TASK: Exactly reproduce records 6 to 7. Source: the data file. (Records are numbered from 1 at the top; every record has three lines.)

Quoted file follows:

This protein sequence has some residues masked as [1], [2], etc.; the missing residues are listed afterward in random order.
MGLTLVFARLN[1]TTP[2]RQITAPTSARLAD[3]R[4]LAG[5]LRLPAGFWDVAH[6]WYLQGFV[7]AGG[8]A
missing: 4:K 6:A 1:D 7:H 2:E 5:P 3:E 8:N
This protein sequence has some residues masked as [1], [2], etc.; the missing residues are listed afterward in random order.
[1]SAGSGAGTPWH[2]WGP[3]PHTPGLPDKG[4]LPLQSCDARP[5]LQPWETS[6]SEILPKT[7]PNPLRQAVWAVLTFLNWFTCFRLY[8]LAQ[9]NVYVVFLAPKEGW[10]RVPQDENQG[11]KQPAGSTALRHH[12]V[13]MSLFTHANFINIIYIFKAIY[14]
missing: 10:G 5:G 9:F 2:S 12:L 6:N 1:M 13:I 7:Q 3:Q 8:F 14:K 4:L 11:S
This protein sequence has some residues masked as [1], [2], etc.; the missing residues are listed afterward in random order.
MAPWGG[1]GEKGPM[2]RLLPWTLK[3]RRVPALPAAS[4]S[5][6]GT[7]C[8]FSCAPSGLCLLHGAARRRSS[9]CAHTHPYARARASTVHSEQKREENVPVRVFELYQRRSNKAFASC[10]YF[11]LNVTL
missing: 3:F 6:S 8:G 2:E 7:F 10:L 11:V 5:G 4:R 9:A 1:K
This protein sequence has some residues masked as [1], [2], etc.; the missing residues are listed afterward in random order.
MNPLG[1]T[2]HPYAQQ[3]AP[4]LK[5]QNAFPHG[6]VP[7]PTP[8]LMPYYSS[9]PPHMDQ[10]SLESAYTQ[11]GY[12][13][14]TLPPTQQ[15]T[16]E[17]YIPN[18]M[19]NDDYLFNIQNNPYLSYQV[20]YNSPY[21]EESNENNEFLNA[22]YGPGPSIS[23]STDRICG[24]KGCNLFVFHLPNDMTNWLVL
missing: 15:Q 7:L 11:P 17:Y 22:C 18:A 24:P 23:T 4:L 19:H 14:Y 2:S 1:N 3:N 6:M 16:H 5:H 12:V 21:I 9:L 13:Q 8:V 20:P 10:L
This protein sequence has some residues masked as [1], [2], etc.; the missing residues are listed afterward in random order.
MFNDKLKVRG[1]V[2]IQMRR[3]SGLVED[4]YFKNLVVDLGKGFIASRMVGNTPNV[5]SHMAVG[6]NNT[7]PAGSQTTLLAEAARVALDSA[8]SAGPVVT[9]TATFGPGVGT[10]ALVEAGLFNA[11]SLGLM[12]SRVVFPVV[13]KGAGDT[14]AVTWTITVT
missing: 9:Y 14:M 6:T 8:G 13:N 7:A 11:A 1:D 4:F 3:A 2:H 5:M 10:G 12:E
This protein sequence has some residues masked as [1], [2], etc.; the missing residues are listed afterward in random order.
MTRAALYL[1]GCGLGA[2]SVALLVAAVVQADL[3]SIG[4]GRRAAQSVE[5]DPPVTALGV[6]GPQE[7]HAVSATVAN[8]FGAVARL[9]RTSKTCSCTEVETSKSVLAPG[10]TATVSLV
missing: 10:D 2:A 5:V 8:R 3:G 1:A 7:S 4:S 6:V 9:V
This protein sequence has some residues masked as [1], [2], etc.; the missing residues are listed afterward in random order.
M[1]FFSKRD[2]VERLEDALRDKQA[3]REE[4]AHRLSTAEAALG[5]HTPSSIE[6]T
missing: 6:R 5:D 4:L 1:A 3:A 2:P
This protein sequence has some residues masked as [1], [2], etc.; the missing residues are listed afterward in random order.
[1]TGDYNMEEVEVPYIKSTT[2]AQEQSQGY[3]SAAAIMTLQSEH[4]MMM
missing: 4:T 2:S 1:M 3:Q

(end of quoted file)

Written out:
This protein sequence has some residues masked as [1], [2], etc.; the missing residues are listed afterward in random order.
MTRAALYL[1]GCGLGA[2]SVALLVAAVVQADL[3]SIG[4]GRRAAQSVE[5]DPPVTALGV[6]GPQE[7]HAVSATVAN[8]FGAVARL[9]RTSKTCSCTEVETSKSVLAPG[10]TATVSLV
missing: 10:D 2:A 5:V 8:R 3:G 1:A 7:S 4:S 6:V 9:V
This protein sequence has some residues masked as [1], [2], etc.; the missing residues are listed afterward in random order.
M[1]FFSKRD[2]VERLEDALRDKQA[3]REE[4]AHRLSTAEAALG[5]HTPSSIE[6]T
missing: 6:R 5:D 4:L 1:A 3:A 2:P